Determining your calling is important for every person including a missionary. In one sense, our calling is straightforward. We exist to glorify and enjoy God (1 Corinthians 10:31; Philippians 4:4). We are commanded to fill the earth and subdue it (Genesis 1:28; Colossians 1:5–6). And we are called to grow in sanctification by following Christ (1 Thessalonians 4:3; Mark 8:34).
The Bible is quite explicit in these ways about what it is we are to do in this world. However, most of the details of our specific callings require a lifetime of patient abiding and seeking the Lord, in order to discern if the Lord wills for us to do this or that (James 4:15). The calling to missions is no different.
For some called to missions, the location is almost never a question. They possess a unique and compelling connection to a place that leads them to serve there. For many, however, the call to missions is more general at first, and determining “where to go” requires greater discernment. How should we figure out “where” to go? There are three main factors for us to consider as we seek to follow God’s call: need, opportunity, and fit.
Identifying the Need
First, where are missionaries needed most? Among unreached people groups, there is a smaller gospel witness, and there is a demonstrably greater need for missionaries. We should begin there. Unreached people groups rarely live in easy places to serve, and we may not be able to go. However, every person sensing a call to missions should at least consider taking the gospel where it has never been proclaimed—where the need for missionaries is greatest (Romans 10:14).
Every person sensing a call to missions should at least consider taking the gospel where it has never been proclaimed.
Assess how the needs change in places where a church is already established, even if it is small. What has God already been doing? How can missionaries serve most helpfully? When Paul went to places with no church, he would work diligently to form one (Acts 14:21), but when he went to a place where a church existed already, he sought to strengthen the churches (Acts 15:41). The specific needs shaped his missional approach. Determining need in this way cannot be done by the missionary alone, but requires local partners to help guide and inform.
Recognizing the Opportunity
Just because there is a lot of spiritual need in a place does not mean the Lord will provide an opportunity for you to serve as a missionary there. Paul was kept from preaching the gospel in Asia by the Holy Spirit (Acts 16:6). He found persecution in every town, but there was a door for the gospel in only some (Acts 20:23; Colossians 4:3). Opportunity can be determined by many practical factors like visa access, personal health, family makeup, networking relationships, jobs available, but we must never forget to listen to the Holy Spirit. Discerning opportunity builds on determining need. The question “What are the needs here?” is followed by asking, “Am I needed here? Is there an opportunity for me to serve helpfully as a missionary?”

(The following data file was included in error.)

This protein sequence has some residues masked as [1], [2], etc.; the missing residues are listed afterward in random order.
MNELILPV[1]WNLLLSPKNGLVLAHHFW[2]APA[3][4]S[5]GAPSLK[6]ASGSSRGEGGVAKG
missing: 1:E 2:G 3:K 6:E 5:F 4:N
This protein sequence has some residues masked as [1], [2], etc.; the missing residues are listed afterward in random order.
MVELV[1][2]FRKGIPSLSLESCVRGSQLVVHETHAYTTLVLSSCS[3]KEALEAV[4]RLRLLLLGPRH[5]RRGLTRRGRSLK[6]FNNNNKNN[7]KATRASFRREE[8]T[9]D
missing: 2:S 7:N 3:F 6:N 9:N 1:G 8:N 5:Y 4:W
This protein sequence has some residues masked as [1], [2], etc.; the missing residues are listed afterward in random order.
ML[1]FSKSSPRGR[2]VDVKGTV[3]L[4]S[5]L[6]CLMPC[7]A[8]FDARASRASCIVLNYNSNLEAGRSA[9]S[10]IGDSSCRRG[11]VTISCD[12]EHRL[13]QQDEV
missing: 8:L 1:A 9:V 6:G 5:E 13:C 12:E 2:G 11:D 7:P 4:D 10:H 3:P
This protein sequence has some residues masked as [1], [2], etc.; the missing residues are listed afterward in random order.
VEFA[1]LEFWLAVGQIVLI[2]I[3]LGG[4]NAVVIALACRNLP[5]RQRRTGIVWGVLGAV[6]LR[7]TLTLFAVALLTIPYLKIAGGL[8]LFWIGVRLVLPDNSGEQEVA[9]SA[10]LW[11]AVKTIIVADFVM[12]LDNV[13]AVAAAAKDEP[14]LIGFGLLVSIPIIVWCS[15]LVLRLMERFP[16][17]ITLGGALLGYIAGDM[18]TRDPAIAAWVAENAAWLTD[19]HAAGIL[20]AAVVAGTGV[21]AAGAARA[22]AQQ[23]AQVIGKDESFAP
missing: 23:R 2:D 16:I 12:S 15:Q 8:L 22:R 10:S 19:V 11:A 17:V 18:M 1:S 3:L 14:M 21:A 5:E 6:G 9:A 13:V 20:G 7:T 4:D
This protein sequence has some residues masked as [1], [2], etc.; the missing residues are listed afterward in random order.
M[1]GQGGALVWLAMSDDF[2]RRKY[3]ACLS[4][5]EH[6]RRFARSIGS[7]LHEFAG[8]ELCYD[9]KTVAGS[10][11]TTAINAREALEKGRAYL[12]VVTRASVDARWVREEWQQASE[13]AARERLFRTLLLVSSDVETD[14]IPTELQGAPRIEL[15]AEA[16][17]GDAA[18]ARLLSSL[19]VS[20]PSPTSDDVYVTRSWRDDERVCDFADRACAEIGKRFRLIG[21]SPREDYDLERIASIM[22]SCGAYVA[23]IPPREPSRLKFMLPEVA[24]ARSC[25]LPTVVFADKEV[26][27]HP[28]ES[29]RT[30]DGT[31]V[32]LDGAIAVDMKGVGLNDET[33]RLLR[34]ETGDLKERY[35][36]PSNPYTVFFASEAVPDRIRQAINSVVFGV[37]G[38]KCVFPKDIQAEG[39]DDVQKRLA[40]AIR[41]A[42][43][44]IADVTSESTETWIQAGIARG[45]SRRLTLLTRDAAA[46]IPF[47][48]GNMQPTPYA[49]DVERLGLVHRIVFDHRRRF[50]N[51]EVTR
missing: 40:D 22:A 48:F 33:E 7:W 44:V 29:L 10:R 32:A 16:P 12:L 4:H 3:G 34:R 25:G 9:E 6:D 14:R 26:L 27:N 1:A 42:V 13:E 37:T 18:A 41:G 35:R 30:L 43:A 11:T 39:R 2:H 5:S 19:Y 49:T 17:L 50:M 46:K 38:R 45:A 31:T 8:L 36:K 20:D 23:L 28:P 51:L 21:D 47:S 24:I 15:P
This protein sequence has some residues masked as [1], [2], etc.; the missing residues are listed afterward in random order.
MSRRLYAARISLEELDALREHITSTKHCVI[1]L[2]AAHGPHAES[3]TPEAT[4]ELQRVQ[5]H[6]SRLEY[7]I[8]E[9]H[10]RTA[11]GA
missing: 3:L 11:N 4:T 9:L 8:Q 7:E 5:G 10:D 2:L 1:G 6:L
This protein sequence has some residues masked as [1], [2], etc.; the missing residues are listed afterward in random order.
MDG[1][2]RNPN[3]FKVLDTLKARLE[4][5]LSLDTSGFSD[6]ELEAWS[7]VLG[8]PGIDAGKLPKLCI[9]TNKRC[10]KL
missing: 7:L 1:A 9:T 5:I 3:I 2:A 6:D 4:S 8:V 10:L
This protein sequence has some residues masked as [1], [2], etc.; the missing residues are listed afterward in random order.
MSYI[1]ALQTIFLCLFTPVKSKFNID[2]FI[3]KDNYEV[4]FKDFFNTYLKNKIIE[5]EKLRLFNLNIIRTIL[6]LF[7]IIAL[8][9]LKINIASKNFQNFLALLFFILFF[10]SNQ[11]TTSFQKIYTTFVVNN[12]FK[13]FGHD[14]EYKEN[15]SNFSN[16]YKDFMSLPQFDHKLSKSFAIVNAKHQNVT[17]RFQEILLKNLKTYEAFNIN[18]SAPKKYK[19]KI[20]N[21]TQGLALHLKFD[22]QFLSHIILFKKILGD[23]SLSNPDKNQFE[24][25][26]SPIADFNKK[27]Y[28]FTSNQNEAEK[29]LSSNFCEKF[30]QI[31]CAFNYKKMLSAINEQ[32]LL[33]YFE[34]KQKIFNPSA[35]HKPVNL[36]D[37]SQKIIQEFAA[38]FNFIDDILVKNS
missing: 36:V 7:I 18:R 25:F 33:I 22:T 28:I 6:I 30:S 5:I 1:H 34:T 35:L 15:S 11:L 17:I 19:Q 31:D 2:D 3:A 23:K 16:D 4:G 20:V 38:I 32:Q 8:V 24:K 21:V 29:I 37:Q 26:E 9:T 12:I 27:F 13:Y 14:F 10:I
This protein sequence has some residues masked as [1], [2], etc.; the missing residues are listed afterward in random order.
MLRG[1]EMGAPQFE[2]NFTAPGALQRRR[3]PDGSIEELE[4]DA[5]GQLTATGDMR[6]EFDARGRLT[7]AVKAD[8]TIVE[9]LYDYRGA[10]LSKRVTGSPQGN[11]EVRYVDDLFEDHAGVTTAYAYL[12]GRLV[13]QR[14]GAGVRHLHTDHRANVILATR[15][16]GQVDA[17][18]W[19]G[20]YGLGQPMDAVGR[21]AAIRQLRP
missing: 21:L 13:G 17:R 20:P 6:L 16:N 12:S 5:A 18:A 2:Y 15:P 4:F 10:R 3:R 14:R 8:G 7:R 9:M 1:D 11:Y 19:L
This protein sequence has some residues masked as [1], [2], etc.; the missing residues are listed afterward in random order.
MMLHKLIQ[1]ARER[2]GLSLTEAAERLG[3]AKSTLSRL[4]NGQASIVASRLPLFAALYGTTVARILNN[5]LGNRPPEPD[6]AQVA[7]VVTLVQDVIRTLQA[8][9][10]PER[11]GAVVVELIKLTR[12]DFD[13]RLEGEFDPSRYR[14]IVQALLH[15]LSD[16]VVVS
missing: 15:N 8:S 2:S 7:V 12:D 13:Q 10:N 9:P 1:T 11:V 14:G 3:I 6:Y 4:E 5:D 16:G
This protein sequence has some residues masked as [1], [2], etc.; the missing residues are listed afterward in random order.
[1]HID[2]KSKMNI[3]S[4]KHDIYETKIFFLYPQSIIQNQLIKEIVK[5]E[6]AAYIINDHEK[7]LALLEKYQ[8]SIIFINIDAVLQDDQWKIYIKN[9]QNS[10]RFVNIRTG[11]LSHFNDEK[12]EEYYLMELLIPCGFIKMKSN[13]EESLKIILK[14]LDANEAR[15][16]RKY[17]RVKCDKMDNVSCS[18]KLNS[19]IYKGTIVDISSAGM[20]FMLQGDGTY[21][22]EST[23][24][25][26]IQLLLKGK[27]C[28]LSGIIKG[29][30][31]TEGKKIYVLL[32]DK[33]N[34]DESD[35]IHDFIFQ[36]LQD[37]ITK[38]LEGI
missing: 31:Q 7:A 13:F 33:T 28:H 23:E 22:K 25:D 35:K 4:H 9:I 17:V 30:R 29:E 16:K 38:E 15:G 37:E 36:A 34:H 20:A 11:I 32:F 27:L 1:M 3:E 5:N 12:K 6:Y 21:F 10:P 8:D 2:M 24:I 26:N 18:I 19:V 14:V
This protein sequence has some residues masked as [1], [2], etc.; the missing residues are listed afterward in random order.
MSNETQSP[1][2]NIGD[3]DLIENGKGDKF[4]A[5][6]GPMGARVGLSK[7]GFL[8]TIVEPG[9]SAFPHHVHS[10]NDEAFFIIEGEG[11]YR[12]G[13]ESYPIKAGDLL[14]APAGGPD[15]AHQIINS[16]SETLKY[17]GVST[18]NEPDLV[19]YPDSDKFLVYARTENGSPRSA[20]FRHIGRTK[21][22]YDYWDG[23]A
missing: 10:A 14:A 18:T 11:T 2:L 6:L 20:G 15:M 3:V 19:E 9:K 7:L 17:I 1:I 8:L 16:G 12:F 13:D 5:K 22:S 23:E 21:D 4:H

Finding a Good Fit
Lastly, we are looking for a good fit. This is not determined primarily by what we would be most comfortable doing. On paper, Paul should have made a great apostle to the Jews, but in God’s mysterious providence, Paul fit better ministering to Gentiles (Galatians 2:7–8). The Lord reveals fit as we seek to use our gifts to serve and see fruit in ministry.
The Lord reveals fit as we seek to use our gifts to serve and see fruit in ministry.
We find that even though something is greatly challenging, we are surprisingly happy to do it, and we see the Lord blessing it in small or big ways. Even though we are weak in some ways, we are strangely competent in others. Fit is also determined by the positive working relationships we enjoy with other people. A missionary can never be successful without partners in the gospel. Finding the right team, organization, partners, and friends is crucial for long-term missionary success.
Choosing the Right Place to Go
Missionaries should seek to find the place where there is the best opportunity to serve most helpfully and meet the greatest needs. We decipher this equation in part through prayer, pastoral counsel, and research, but especially through testing. This can and should be done in your home country, but the most impactful way to accomplish this is by visiting these places.
If you sense a call to be a missionary, you should consider pursuing a short-term mission trip in a place where there is significant need and opportunity. In my experience, missionary internships are the single most helpful way to test a call. One or two years is best, but even a summer can be helpful. It is rarely a good idea to commit your entire life to a place at first. Rather, those early investments of time and energy will help you test your calling and lay a foundation for a lifetime of missional service.